It has been four years since I helped found the Edinburgh Complex Fluids Partnership and, lately, I have been conducting a review of our activity. In particular, I have examined the sectors with which we have worked. Unsurprisingly, the dominant sectors are food and personal care industries which require formulation expertise that is clearly reliant on complex fluid know-how. What has surprised me is the number of projects relating to the veterinary and pharmaceutical sciences where the delivery of actives for the benefit of health, man or beast, can be enhanced through the careful design of formulations.
On Thursday 14th January I attended the inaugural talk by Professor Mark Parsons, ‘“A billion billion calculations in a second – a step too far?”. Prof. Parsons is Director of the Edinburgh Parallel Computing Centre which hosts the UK’s national supercomputer, ARCHER.
As an experimentalist, parallel computing has never really been my thing although I collaborate with computer simulators who run intensive simulations in this way. However, it was highly interesting to hear how the world’s superpowers are competing to create faster and faster computers, with the Chinese winning with Tianhe-2, currently. Ironically, Prof. Parsons then pointed out that current software techniques cannot cope and such machines cannot be efficiently programmed. This is because we are still using linear mathematical procedures like Fast Fourier Transforms and Finite Element Methods – to advance our mathematicians need to help find new mathematical techniques suitable for efficient parallel programming.
For those of you interested in the weather, apparently the ECMWF weather model is the world’s best for weather prediction and more reliable for predicting hurricane routes!
Personally, I find it very satisfying to play a small part in helping a new business grow from the kitchen sink to a manufacturing plant with products on the supermarket shelf. When working with academics, my advice to start-ups is:
- Be open with academics about what you want to solve – often they can solve the unexpected.
- Academics enjoy teaching and love a keen student (wherever they are from). Learn as much as you can by asking questions, and read up from books and literature.
- Set clear goals when specifying a project and make sure you understand which parts of a project are exploratory and which parts can be achieved.
- Expect to receive regular presentations to review progress and a final report.
(Email me if there is any advice you think I have missed!)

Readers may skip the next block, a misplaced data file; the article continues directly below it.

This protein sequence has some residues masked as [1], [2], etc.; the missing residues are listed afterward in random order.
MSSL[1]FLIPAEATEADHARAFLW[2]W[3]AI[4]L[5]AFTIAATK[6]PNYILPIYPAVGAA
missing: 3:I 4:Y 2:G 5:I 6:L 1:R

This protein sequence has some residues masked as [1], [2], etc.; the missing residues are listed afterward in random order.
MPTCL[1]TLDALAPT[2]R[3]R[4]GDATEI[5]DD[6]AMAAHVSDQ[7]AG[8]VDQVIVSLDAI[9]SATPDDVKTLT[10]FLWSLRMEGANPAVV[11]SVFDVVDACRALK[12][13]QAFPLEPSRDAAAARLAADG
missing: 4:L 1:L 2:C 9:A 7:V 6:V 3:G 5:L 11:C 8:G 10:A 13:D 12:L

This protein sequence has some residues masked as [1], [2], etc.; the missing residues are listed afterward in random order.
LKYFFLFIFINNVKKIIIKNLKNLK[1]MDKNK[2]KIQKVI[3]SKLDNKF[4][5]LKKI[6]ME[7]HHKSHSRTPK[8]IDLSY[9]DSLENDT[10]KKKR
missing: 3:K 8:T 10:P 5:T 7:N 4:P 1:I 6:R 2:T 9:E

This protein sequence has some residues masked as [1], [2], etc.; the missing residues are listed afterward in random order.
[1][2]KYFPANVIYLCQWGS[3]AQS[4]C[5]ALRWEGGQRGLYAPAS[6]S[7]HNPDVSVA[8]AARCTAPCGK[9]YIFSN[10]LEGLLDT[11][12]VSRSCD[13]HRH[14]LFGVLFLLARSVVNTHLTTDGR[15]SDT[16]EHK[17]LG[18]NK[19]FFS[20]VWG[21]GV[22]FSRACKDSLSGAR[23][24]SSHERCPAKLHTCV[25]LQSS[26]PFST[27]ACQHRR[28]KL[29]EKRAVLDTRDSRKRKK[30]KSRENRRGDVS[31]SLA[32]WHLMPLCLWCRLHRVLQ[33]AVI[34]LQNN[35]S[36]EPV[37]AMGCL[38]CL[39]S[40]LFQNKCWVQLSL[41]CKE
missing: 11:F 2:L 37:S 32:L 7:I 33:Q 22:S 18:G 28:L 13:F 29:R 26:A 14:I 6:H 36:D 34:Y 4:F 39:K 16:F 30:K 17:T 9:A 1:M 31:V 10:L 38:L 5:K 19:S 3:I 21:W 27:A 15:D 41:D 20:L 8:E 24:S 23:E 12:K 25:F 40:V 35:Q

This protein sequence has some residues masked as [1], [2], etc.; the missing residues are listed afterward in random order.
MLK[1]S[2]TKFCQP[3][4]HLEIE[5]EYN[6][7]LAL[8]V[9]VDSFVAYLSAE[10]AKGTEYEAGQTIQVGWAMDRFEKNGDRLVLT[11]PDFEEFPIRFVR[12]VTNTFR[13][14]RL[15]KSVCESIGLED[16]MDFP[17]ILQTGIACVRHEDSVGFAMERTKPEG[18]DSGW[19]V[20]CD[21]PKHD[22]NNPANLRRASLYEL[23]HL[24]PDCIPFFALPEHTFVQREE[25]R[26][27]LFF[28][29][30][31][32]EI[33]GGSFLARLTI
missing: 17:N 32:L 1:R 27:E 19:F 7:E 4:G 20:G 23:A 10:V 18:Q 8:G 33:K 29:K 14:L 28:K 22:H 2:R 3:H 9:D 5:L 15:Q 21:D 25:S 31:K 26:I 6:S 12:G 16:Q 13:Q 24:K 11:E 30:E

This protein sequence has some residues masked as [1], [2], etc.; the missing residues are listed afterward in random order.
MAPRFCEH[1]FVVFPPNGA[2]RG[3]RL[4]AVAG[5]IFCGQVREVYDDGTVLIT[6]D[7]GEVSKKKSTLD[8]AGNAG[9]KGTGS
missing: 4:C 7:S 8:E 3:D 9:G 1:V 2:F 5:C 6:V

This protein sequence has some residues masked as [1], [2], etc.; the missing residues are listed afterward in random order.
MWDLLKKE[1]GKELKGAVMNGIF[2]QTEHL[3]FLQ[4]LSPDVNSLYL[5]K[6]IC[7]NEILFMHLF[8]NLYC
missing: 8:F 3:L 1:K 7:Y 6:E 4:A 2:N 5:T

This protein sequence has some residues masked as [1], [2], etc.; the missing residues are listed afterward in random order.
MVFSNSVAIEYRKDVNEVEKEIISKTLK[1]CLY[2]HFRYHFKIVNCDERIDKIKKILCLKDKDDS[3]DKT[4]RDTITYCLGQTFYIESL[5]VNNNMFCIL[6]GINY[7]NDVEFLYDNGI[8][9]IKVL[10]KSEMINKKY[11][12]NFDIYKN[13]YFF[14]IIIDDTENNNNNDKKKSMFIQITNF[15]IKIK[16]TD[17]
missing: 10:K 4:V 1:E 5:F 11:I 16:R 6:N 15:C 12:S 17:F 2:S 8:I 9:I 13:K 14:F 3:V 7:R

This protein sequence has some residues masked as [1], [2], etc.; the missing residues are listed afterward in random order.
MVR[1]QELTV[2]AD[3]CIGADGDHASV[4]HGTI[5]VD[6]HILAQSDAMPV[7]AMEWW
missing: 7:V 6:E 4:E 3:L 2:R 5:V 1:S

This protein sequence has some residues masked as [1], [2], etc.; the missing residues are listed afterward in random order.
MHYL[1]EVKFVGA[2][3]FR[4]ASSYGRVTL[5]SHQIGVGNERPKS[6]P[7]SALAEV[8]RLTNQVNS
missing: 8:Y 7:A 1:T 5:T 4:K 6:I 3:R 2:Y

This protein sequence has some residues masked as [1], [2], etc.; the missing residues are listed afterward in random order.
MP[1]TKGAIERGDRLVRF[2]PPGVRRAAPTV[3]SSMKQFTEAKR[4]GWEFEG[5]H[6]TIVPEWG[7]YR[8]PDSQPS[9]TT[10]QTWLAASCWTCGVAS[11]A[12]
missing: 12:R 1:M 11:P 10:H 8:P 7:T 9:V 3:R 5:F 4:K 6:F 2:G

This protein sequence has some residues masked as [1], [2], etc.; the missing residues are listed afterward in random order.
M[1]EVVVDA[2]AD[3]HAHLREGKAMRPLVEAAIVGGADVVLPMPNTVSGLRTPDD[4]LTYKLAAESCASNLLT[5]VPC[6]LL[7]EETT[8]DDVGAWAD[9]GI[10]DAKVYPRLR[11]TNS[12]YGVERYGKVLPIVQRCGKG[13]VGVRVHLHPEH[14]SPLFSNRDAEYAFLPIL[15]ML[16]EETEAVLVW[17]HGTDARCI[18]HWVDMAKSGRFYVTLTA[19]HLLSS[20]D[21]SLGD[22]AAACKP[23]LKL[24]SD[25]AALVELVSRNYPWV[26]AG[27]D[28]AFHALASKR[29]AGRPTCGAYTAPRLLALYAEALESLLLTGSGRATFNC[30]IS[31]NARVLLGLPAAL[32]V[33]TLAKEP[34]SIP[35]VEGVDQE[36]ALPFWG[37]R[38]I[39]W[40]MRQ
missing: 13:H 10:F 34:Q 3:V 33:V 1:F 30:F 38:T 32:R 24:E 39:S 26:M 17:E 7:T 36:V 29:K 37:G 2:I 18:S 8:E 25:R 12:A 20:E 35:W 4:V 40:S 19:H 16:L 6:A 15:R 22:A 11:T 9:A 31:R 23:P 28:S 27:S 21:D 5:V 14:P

October 2013: Peter Higgs shares the Nobel Prize for Physics.
The School of Physics and Astronomy at the University of Edinburgh celebrates the award of the Nobel Prize in Physics awarded jointly to Peter W. Higgs and François Englert for “for the theoretical discovery of a mechanism that contributes to our understanding of the origin of mass of subatomic particles, and which recently was confirmed through the discovery of the predicted fundamental particle, by the ATLAS and CMS experiments at CERN’s Large Hadron Collider”. As part of this celebration there will be an event tonight with short talks and a Q&A session with Peter.
I went to a fascinating talk yesterday on green chemistry by Professor Philip Jessop from Queen’s University, Canada. Prof. Jessop has created reversible switchable solvent and switchable surfactant systems which can be turned from ‘good’ to ‘poor’ behaviour by simply bubbling carbon dioxide through the system. With switchable solvents, the idea is to remove products from solvents without distillation which saves energy and allows solvents to be recycled thereby eliminating waste. How brilliant is that!
Destabilisation of emulsions is a tricky process since generally surfactants are difficult to remove from interfaces. Jessop’s switchable surfactants can be ‘switched’ to behave as poor surfactants so that they leave the interface and allow oil and water phases to separate. This control over good and poor surfactant behaviour is deeply desirable for oil recovery where water is pumped down to force the oil up to the surface.
Prof. Jessop has also set up The Green Centre Canada to help early stage green technologies be developed for specific industrial needs. The switchable solvent technology is being developed and distributed through the company Switchable Solutions.
I am excited about how these materials can be used in complex fluids and how they can make processes more efficient and environmentally safer.
I would like to introduce the Edinburgh Complex Fluids Partnership (ECFP), part of the University of Edinburgh. We provide consultancy to companies working with or producing soft matter materials. Our services can help improve the shelf-life of products or the processing of formulations. We work on all sizes of contracts so just get in contact if you are interested in working with us or finding out more.
Wood T.A., Lintuvuori J. S., Schofield A. B., Marenduzzo D. and Poon W. C. K. Science, 334, 79, 2011.
When colloidal particles are dispersed in a nematic liquid crystal medium the composite exhibits very interesting behaviour. At volume fractions above 20% it becomes very stiff and, together with rheological data, simulations indicate that a colloidal gel is held together by defect lines percolating through the sample. These composites could find applications in sensor technologies.